But it’s also easy to imagine the spiderweb-like reach of the three-hop search growing exponentially and capturing even higher numbers of phone numbers. Suppose, for instance, that there is a person living in New York City who has a phone number that meets the RAS standard and is approved as a “seed.” And suppose this person, who may or may not actually be associated with any terrorist organization, calls or receives calls from 100 unique numbers, as in my example. But now suppose that one of the numbers he calls is his neighborhood Domino’s Pizza shop. The Court won’t hazard a guess as to how many different phone numbers might dial a given Domino’s Pizza outlet in New York City in a five-year period, but to take a page from the Government’s book of understatement, it’s “substantially larger” than the 100 in the second hop of my example, and would therefore most likely result in exponential growth in the scope of the query and lead to millions of records being captured by the third hop.
Judge Leon is also well aware of the newly declassified rulings from FISC judges Walton and Bates detailing regular and drastic non-compliance by the NSA. While Judge Leon does admit to lacking jurisdiction over claims that the program violates the Administrative Procedures Act, it’s the constitutional questions that are the big ones, and he does not shy away there. He notes that the FISA law does not include an expressed right of judicial review — but neither does it bar it. And, since Congress “should not be able to cut off a citizen’s right to judicial review of… Government action simply because it intended for conduct to remain secret,” he finds that the court has the authority to rule on the constitutional issues.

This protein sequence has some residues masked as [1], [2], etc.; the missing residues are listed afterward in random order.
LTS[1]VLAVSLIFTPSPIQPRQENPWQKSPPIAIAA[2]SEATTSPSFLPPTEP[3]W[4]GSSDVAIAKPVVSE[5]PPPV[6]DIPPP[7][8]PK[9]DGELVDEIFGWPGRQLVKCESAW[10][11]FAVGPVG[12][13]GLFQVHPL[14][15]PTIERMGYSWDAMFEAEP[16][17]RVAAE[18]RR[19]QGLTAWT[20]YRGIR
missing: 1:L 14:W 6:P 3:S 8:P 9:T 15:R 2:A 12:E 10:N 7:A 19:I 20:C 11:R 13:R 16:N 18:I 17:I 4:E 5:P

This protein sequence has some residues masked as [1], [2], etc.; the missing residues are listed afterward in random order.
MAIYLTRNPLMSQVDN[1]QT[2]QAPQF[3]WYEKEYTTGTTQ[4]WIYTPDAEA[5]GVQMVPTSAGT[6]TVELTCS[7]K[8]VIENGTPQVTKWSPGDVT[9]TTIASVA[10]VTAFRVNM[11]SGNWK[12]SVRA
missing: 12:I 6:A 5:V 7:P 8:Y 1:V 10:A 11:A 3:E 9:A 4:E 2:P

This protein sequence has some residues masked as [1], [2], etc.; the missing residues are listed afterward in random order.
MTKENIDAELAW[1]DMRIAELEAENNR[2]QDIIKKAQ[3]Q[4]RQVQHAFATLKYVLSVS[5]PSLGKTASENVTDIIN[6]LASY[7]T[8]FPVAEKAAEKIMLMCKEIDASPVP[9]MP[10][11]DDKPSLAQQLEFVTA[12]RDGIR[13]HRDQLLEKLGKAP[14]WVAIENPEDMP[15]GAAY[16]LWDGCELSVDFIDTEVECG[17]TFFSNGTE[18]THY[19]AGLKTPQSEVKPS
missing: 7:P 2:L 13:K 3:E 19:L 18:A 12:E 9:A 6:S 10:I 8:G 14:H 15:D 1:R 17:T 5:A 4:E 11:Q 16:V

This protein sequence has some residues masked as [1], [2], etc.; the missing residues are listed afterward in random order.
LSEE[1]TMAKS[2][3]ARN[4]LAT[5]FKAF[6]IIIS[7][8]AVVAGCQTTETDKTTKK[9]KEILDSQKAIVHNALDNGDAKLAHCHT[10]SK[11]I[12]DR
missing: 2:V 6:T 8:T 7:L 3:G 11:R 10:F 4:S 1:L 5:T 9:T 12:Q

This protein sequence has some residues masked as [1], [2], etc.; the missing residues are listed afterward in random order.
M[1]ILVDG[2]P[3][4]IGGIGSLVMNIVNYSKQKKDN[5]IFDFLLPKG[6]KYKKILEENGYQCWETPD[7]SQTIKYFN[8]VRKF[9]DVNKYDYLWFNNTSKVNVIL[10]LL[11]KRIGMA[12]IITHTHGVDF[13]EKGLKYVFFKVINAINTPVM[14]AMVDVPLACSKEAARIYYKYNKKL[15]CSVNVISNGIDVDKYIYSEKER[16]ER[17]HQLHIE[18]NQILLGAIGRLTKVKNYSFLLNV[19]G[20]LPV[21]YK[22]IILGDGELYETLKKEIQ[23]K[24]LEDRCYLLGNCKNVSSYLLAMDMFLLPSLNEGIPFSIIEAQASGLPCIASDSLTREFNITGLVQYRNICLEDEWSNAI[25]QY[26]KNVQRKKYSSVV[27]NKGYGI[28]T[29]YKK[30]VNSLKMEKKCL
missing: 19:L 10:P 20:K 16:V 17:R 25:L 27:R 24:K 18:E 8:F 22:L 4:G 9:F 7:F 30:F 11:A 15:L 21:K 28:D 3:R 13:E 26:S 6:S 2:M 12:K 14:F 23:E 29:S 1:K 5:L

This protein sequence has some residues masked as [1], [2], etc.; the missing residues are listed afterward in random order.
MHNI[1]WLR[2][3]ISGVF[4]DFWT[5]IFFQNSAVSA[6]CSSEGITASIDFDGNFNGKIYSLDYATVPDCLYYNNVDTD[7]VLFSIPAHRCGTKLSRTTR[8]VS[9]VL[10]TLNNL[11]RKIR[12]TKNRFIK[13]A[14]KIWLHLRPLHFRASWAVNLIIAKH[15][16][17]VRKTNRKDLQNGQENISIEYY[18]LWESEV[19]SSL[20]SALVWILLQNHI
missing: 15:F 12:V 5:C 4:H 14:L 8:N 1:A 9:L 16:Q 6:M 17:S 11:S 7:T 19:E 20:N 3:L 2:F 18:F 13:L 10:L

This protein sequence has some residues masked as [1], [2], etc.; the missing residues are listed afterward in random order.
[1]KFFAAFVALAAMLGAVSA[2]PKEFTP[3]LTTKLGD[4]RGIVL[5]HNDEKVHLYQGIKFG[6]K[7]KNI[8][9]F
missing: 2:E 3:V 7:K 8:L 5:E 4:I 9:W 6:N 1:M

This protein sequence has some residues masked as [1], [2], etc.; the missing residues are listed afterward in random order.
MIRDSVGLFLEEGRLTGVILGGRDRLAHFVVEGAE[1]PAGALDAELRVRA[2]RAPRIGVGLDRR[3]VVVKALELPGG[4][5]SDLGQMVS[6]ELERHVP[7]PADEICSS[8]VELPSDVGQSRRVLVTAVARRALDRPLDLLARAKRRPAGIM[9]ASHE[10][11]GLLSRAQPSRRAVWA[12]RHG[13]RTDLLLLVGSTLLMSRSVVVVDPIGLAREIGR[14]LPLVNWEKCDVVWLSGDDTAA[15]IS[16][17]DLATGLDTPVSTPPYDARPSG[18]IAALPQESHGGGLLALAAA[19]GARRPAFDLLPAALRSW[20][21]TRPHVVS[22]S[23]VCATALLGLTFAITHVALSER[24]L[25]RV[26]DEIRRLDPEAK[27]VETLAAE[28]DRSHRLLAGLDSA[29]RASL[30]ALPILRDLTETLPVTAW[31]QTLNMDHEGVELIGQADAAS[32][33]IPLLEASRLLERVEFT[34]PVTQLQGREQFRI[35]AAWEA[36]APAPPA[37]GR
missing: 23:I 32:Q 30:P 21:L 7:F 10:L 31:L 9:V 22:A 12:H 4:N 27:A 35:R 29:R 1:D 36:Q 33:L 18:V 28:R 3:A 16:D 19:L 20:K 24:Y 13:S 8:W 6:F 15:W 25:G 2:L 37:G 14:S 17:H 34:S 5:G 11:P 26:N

On the question of standing (where the government often wins since individuals can’t prove they’ve been spied on), the court sides with the plaintiffs — noting that there’s strong evidence to suggest their info has, in fact, been collected.
First, as to the collection, the Supreme Court decided Clapper just months before the June 2013 news reports revealed the existence and scope of certain NSA surveillance activities. Thus, whereas the plaintiffs in Clapper could only speculate as to whether they would be surveilled at all, plaintiffs in this case can point to strong evidence that, as Verizon customers, their telephony metadata has been collected for the last seven years (and stored for the last five) and will continue to be collected barring judicial or legislative intervention…. In addition, the Government has declassified and authenticated an April 25, 2013 FISC Order signed by Judge Vinson, which confirms that the NSA has indeed collected metadata from Verizon.
Judge Leon further mocks the Government’s attempts to argue no standing, noting that their own arguments appear to contradict themselves:
Straining mightily to find a reason that plaintiffs nonetheless lack standing to challenge the metadata collection, the Government argues that Judge Vinson’s order names only Verizon Business Network Services (“VBNS”) as the recipient of the order, whereas plaintiffs claim to be Verizon Wireless subscribers. The Government obviously wants me to infer that the NSA may not have collected records from Verizon Wireless (or perhaps any other non-VBNS entity, such as AT&T and Sprint). Curiously, the Government makes this argument at the same time it is describing in its pleadings a bulk metadata collection program that can function only because it “creates an historical repository that permits retrospective analysis of terrorist-related communications across multiple telecommunications networks, and that can be immediately accessed as new terrorist-associated telephone identifiers come to light.”